Congratulations, boys and girlfriends. We got there. We finally got there. After a long, plodding season — seriously, Jax and Brittany’s pre-COVID wedding seems like it took place during the Civil War — we finally got to the dirty, messy truth. The best reality shows, this one included, are like a temple built over a tar pit. No matter what you do, no matter how hard you try to hide it, the darkness underneath can’t help but seep through the cracks and burble up, sullying the perfect edifice.
The whole final act of this episode is absolute genius, crosscutting between the breakups of the Witches of WeHo and Tom Sandoval and Jax’s 20-year friendship. It is capped off by a confrontation between Lisa and Jax that is not only the crowning glory of the season, but might be one of the best moments of the series ever. It’s a brief, clever glimpse, not into the artifice the show is trying to sell through its story lines and character arcs, but into what these people are like in real life, what the implications of fame, attention, and the reality-television economy have really wrought on actual souls.
I would like to do a close reading of this incredible moment. It starts right after Jax tells Sandoval that maybe they should take a break for a bit, like they’re Ross and Rachel. Lisa approaches Jax and says, “Is this how you really feel?” She’s interrogating his emotions to make sure they’re genuine, not something incited by a producer or in service of the show.
“Yes,” Jax says. “These are my lifelong friends.” We see footage of him with the Toms during better times, as the show’s theme song plays like a dirge in the background. “So then work it out,” Lisa tells him.
“I thought I was going to grow old with Tom and Tom. We were going to have kids and go to baseball together.”
“Well, maybe not,” Lisa interjects. She knows that life is long and messy, that Catholic Jesus laughs in your face when you make plans. But even more insidious than that, she knows that people change, that circumstances change people, and who you thought you could rely on one day is now a misty watercolor memory.
“We are. My friendships are the ones that I need. What if I lose them all tomorrow,” Jax says. He’s still rocked by his father’s death, still shaken by his 40th birthday and realizing that his youth won’t last forever.
“Then respect them and put it back together,” is Lisa’s advice, which is good advice, but also advice she couldn’t take herself to rebuild her friendship with Kyle Richards, but that is another show and we only have so much time. She also knows that this is entirely Jax’s fault because, contrary to what he believes, nothing that has happened in Jax’s life wasn’t his fault. He is the usual suspect in his own demise.
“This is not just on a fucking television show, Lisa. These are my true friends,” Jax says, which makes me think he receives Lisa’s advice not as a matriarch, but as a producer, as if she’s trying to massage a story line and Jax doesn’t appreciate the interference. It also shows that, despite my protests, these are true relationships. There are actual stakes here, which is what always made this drama so compelling, unlike some of the Housewives shows where you doubt if the women even talk to each other in the “off-season.” This clan is truly devoted to each other.
Jax knows this is the case, and that’s when he drops the bomb, “This is why my show is successful.” My show. My show. That is the problem with Jax in two words. He doesn’t see it as an ensemble, as a group project, he sees it as an enterprise with himself at the center that will rise and fall with his own fortunes. That is why Jax refuses to wear a SUR shirt during the group photo shoot. He doesn’t see himself as on par with the rest of the people who actually work there; he only works there to keep his real job, which is as a performer on the show.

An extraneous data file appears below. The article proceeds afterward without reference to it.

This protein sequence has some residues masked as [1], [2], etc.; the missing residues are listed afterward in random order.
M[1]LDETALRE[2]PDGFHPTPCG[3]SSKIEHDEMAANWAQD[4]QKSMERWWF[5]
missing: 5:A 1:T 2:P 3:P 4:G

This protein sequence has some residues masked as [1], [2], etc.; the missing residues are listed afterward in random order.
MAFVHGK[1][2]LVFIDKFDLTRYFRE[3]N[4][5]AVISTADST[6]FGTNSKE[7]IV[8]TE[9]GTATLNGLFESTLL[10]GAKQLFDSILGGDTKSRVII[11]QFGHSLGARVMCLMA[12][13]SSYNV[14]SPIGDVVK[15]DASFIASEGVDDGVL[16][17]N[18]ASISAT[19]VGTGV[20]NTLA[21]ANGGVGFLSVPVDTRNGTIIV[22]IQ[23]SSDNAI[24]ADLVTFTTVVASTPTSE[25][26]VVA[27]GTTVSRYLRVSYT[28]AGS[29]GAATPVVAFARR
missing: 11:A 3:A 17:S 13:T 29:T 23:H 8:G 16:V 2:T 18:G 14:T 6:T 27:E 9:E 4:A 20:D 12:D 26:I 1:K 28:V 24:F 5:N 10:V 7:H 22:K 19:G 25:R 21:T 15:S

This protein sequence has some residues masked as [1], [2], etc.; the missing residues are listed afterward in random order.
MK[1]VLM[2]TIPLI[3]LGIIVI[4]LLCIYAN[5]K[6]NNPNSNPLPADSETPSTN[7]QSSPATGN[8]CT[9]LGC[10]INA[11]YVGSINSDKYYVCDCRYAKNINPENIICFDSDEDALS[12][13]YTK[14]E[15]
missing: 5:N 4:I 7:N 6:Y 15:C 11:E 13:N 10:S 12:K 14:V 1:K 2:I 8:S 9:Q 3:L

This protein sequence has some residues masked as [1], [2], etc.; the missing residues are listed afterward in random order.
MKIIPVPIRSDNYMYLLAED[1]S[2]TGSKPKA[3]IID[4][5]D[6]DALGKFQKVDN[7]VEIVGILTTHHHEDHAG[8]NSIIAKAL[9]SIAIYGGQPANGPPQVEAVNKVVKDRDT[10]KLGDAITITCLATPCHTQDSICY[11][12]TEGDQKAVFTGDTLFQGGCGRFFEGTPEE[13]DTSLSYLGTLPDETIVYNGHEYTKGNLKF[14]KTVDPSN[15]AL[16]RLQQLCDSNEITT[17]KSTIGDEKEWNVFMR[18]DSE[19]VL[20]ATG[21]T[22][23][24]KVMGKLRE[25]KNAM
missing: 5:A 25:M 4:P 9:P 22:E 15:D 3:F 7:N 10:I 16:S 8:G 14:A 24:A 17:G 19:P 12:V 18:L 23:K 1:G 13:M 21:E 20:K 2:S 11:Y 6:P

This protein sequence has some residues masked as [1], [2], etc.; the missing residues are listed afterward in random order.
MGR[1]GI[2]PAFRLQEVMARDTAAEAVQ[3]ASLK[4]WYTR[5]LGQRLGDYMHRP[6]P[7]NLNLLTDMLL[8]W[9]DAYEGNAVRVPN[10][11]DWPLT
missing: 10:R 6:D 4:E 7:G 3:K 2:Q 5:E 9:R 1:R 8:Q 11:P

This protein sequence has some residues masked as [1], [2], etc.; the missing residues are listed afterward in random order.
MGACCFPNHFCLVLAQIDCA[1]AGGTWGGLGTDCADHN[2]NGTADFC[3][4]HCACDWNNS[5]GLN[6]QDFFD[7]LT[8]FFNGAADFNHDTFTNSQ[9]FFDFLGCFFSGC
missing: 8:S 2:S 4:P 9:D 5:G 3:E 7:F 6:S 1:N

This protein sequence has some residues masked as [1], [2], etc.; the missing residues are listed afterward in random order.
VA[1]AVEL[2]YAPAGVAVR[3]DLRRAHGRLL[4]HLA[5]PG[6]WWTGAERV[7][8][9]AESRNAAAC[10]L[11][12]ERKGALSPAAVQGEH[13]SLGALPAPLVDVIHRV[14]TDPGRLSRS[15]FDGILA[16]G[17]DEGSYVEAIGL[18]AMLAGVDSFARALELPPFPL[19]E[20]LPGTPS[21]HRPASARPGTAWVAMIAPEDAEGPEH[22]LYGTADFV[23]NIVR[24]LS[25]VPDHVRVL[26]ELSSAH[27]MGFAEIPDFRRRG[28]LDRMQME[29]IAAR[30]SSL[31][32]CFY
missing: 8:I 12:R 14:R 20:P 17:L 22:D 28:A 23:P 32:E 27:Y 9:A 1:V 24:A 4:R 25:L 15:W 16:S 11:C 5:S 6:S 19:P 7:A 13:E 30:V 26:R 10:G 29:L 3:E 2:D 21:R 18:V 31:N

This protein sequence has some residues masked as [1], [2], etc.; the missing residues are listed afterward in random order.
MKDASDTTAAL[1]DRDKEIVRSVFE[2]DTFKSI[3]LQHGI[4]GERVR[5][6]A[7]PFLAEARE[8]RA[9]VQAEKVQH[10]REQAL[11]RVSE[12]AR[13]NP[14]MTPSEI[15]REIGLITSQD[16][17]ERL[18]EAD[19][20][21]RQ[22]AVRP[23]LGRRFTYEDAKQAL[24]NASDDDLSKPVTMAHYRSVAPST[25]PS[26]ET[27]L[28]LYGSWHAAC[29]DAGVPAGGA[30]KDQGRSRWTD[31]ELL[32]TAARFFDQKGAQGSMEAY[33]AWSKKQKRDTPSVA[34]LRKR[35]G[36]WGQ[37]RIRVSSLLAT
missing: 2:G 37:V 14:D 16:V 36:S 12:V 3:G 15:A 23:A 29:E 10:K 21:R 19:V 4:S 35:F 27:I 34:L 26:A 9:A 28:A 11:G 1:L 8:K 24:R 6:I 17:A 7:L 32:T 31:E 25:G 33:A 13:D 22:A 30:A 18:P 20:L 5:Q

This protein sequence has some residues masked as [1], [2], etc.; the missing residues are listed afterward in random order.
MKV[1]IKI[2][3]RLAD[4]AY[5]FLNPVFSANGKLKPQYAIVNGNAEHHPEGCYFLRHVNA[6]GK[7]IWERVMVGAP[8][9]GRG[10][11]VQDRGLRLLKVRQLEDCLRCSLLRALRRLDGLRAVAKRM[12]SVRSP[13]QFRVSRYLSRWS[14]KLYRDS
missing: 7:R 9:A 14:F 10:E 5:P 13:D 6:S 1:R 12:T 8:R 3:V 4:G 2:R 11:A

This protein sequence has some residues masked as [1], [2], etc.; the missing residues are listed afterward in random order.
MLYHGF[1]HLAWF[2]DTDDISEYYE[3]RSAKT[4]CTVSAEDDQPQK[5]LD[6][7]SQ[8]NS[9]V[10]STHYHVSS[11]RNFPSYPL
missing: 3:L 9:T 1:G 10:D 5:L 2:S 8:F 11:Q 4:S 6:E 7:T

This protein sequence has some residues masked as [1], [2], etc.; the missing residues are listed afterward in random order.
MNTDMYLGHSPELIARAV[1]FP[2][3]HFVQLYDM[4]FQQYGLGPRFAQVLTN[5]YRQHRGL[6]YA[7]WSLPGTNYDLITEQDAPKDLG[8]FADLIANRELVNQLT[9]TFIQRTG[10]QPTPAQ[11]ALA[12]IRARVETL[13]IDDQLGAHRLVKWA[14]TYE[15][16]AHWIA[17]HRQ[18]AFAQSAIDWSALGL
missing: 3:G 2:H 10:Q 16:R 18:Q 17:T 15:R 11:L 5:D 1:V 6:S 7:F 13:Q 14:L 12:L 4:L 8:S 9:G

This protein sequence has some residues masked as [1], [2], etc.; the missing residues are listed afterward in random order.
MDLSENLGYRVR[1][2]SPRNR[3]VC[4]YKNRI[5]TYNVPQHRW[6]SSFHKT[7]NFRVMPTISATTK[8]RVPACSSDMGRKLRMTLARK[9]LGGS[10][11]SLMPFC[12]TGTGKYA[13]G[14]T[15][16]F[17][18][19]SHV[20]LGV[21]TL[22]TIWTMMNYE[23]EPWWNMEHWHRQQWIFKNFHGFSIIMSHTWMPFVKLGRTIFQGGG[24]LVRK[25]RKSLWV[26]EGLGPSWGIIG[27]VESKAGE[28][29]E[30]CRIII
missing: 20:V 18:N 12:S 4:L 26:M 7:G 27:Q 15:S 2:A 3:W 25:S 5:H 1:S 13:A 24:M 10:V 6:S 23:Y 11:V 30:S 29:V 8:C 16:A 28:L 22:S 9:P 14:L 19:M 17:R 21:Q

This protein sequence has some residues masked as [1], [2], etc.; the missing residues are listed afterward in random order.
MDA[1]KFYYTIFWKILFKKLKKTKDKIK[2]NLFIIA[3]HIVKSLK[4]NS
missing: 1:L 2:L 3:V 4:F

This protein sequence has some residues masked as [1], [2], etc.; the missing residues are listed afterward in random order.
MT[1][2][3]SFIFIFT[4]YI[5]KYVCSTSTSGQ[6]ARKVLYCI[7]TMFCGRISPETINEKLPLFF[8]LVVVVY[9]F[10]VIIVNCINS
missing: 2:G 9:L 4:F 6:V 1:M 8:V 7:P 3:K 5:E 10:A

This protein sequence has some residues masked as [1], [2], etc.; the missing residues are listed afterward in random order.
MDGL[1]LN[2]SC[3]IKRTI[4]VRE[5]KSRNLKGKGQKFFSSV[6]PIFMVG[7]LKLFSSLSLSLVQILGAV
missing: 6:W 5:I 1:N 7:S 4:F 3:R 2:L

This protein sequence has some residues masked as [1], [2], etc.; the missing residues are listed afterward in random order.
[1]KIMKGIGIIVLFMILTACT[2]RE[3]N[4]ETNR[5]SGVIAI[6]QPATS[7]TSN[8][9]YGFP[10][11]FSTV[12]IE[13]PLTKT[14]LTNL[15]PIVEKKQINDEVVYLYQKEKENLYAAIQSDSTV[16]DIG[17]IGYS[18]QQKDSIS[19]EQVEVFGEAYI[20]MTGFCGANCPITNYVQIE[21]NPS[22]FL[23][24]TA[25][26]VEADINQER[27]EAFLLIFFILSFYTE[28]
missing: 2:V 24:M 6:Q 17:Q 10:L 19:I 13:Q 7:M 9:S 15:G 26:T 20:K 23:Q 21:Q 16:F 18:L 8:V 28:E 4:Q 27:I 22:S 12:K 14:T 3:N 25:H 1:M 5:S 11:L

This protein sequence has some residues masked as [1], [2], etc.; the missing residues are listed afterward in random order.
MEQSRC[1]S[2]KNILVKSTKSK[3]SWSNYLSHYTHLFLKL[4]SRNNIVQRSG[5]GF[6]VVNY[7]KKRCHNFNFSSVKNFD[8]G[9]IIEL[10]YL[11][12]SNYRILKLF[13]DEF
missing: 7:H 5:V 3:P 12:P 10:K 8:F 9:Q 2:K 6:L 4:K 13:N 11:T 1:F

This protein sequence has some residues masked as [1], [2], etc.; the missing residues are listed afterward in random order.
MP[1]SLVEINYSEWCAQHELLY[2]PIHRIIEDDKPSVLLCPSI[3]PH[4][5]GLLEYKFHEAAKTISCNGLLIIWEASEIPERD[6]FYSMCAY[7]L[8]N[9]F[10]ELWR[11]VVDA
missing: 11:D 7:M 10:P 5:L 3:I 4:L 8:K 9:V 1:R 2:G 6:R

“It’s not your show, it’s actually my show,” Lisa immediately reacts. She’s not wrong, it is her show, but it is carried on the backs of her exploited workers, workers posing as workers posing as workers posing as workers. “And I put you on it, so don’t fucking disrespect me.” It’s unclear at this point, based on the crowded party and the angle of the shot and the fact that these two have spent the better part of a decade on-camera, if they’re even aware that they’re being recorded. Is this a truly unguarded moment, where they aren’t performing at all, where they’re just connecting human to human? It almost seems like it.
Jax tells Lisa that she doesn’t understand, because Jax never thinks anyone understands. He thinks he is completely unique and there is never anything that happened to Jax that he didn’t have a scapegoat for. It is always someone else’s fault. There is always another foe over the horizon. I hate to say it, but his personality reminds me so much of Donald Trump that I think that’s the reason I’ve had such a hard time watching him over the past few years. It’s one thing to be an unrepentant and malignant narcissist (the reality-TV arts and sciences would be nowhere without them) but the frustration of those personalities having all the power really grates on me.
Lisa tells him that she does understand. Know why? Because she is a wise woman who has lived more life than Jax and with much more intelligence and insight. She then launches into a monologue that is so good, so powerfully felt, that not Ibsen nor Williams nor Strindberg nor even Shakespeare could devise such a thing. “Stop making yourself feel more special than you are,” she tells him, offering him the best advice anyone has ever given Jax. “We’re all human beings. We’re all going to lose people, we’re all going to fall in love, we’re all going to fuck up. We’re all going to lose our parents. We’re all going to go through tragedy, because that is what life is about. You have to deal with it. You have a beautiful woman. You’ve got every chance in life. Now pull it together, go talk to someone, and find out how lucky you are. End of fucking story.”